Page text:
Instruments for workship and symbols of prestige

This collection consists predominately of sacred silverwork, and is a repository for many different Portuguese and foreign artistic styles and techniques developed over eight centuries.

The 12th century is characterized by its plain, squat and rounded shape, s and should there be any decoration, it is in low relief (fig. 1)

The 13th century was a time of compromise between the previous Romanesque and the emergent Gothic styles (fig. 3), base.

The decorative and structural language of Gothic art spreads to the area of precious metalwork in the first half of the 14th century, providing craftsmen with a range of creative options. In the initial stages there is a certain restraint and sobriety, however, the appearance of new materials sees an improvement in the models adopted as illustrated by the pieces belonging to the Treasure of the Queen Saint Isabel.

The second half of this century is recognised for not only combining silver and gold with new precious materials (figs. 5 , 6 and 7 ), but also for adopting architectural elements which gave the pieces a higher structure thus conveying the effect of ascension on engraved ornaments (fig. 8)

Height is part of the spirituality of Gothic art aiming to lead the eyes of the faithful up towards the divine light, thus attaining the salvation of mankind.

The Gothic style finally triumphs in the 15th century with an even stronger connection between precious metalwork and architecture, illustrated in the treatment of the base of the chalice, and the knots on monstrances and processional crosses (figs. 5 and 11 ). Increasingly, coats of arms and heraldic shields (fig.4) , as well as votive inscriptions (figs. 9 and 11 ) appear on the most prestigious pieces of this period. Undoubtedly, the identification of the owner is, in part, the necessity for ostentation, but it may also have been the result of the monarch D. Afonso V’s law of 1472 declaring that all items of great value and grandeur be marked with these symbols to control the high market production costs of the national art of precious metalwork.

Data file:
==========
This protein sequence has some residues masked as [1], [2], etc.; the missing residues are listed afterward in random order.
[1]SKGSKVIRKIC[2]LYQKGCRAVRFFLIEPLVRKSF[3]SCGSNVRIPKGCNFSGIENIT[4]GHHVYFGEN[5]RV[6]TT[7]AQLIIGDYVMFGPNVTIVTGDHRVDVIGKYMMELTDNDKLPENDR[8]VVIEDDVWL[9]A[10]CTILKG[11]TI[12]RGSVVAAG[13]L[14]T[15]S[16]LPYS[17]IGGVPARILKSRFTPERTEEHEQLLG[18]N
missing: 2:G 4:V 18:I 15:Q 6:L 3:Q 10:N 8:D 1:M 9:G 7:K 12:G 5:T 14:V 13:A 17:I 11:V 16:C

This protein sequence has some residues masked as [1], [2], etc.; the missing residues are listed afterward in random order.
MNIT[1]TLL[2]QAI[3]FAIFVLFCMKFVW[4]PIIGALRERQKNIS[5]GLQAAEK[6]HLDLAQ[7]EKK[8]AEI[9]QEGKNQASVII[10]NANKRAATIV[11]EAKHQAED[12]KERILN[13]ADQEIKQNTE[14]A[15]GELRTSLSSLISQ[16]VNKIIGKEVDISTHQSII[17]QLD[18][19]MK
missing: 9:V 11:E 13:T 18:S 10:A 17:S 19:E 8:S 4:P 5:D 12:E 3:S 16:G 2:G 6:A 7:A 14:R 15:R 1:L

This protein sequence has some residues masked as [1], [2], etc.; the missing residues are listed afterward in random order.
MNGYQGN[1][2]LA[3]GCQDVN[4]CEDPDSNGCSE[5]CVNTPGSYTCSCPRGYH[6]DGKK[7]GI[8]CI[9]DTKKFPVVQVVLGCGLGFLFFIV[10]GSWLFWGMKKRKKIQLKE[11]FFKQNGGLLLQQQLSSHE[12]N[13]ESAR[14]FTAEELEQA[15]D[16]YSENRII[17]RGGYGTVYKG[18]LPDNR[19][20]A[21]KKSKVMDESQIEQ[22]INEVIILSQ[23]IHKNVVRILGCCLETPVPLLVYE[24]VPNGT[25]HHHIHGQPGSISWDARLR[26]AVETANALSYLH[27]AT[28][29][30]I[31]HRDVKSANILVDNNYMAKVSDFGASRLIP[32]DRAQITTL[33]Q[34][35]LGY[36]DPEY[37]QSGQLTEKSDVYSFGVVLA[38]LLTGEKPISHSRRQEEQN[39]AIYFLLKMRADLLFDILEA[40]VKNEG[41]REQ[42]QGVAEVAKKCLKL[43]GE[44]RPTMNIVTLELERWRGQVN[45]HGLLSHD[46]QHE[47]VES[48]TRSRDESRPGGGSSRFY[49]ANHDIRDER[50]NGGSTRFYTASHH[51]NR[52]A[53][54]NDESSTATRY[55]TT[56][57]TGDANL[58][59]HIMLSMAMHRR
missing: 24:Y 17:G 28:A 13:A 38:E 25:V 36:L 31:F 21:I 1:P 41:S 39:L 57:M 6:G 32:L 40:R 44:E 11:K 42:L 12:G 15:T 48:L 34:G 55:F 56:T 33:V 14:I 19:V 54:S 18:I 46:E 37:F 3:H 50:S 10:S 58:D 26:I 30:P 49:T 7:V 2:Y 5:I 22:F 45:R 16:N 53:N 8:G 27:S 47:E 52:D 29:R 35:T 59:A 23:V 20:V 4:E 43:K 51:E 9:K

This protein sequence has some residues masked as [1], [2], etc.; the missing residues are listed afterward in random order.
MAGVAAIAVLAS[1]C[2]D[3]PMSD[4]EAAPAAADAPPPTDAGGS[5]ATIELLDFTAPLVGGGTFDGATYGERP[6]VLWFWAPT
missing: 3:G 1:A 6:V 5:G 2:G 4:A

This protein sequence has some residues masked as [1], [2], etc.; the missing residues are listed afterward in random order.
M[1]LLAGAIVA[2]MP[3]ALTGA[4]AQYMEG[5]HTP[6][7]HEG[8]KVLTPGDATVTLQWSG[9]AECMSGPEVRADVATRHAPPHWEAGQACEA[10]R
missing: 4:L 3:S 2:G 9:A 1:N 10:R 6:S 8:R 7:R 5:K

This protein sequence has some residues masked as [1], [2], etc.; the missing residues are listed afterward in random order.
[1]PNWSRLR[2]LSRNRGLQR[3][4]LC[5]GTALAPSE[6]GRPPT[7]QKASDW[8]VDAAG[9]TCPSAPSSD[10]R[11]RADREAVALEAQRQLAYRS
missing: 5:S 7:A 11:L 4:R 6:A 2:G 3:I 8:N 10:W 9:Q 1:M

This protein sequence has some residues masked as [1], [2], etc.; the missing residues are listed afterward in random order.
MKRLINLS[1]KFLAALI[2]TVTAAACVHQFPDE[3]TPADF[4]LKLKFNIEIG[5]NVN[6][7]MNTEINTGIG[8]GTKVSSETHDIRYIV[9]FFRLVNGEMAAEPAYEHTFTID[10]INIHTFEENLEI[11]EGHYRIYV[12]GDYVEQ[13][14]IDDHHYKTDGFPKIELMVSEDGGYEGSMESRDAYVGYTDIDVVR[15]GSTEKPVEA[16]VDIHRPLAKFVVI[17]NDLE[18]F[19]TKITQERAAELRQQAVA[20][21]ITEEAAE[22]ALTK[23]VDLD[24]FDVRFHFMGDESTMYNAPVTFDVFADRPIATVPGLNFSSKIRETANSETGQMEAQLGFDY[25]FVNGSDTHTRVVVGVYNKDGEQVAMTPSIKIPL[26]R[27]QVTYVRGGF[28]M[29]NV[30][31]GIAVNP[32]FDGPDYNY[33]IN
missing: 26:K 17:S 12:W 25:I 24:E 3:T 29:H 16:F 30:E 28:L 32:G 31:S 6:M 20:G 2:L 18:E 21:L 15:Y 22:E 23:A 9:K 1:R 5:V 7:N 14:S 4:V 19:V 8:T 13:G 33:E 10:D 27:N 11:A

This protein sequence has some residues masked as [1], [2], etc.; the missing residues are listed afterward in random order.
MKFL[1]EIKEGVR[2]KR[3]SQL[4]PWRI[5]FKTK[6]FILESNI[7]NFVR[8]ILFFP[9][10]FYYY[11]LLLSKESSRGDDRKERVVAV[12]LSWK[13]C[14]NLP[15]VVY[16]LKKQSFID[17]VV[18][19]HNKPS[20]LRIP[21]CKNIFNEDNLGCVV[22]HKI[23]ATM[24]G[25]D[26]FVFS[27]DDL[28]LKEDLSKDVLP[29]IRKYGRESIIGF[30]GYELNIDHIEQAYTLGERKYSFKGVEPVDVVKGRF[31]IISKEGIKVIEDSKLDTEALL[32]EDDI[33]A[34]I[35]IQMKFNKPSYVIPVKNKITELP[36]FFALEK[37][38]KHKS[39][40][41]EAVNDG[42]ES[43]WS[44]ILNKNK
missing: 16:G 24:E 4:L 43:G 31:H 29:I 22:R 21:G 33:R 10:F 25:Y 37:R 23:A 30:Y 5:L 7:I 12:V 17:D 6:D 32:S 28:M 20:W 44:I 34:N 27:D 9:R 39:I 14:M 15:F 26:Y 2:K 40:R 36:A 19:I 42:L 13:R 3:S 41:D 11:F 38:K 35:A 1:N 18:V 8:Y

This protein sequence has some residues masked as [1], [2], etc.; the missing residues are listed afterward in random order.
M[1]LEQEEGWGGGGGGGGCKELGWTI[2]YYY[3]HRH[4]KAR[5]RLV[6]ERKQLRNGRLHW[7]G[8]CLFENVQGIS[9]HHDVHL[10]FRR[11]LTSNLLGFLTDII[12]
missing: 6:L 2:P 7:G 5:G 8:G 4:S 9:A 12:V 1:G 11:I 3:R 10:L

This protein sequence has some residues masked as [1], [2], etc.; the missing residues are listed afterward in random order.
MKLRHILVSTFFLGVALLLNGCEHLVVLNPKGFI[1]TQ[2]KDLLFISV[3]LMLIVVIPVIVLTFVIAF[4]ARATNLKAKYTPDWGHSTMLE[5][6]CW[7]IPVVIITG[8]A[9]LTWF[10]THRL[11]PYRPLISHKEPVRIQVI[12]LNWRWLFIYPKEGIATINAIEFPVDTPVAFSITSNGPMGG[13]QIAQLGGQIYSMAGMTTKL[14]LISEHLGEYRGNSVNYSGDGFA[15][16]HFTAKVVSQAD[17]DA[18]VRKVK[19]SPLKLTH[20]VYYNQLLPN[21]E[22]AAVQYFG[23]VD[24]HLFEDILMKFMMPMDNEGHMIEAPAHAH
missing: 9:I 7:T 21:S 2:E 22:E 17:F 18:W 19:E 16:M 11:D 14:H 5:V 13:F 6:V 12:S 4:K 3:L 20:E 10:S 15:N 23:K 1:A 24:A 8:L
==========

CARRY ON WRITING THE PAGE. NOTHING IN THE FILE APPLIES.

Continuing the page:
The reign of D. Manuel I sees a marked growth in Portuguese art, due to the extremely favourable economic situation resulting from the Portuguese expansion to the Far East. As society grows wealthier, goldsmithery easily satisfies the strong demand for luxury and ostentation (figs. 11 , 12 13 and  14 ).

The monarch himself sponsors numerous works of art, always identifying them with his personal symbol – the armillary sphere – as an affirmation of power and grandeur. Gold and silver craftsmen from all over Europe flock to the city of Lisbon – the most important port for trading precious stones – 430 shops for this purpose being established here by the middle of the 16th century. Renaissance art is established here in the 1530s, during the reign of D. João III, recognizable by a renewal of decorative elements and themes from Greco-Roman antiquity, developing a sober and pure ornamental style (fig. 15) that replaces the dense disorder of the Manueline period.

Mannerism appears in Europe at the beginning of the 16th century, an artistic style originating in Italy. This is a period of radical change from the previously established values of harmony, order and balance (fig. 16)

In art, a pessimistic, chaotic vision of the universe emerges in opposition to the Renaissance ideal of Man as the centre of the universe, and leads to radical solutions provoked by the Reformation and the Counter-Reformation movement, the late integration of Portuguese Mannerism evolving in this atmosphere. It is principally after 1563 (date of the last meeting of the Council of Trent), that Portugal defines its iconographic standards in the portrayal of religious imagery, modifying certain earlier themes in accordance with the dogmas of the Counter-Reformation and the desired pedagogical objective of inflaming the souls of believers through scenes of miracles, martyrs and mystic exaltation.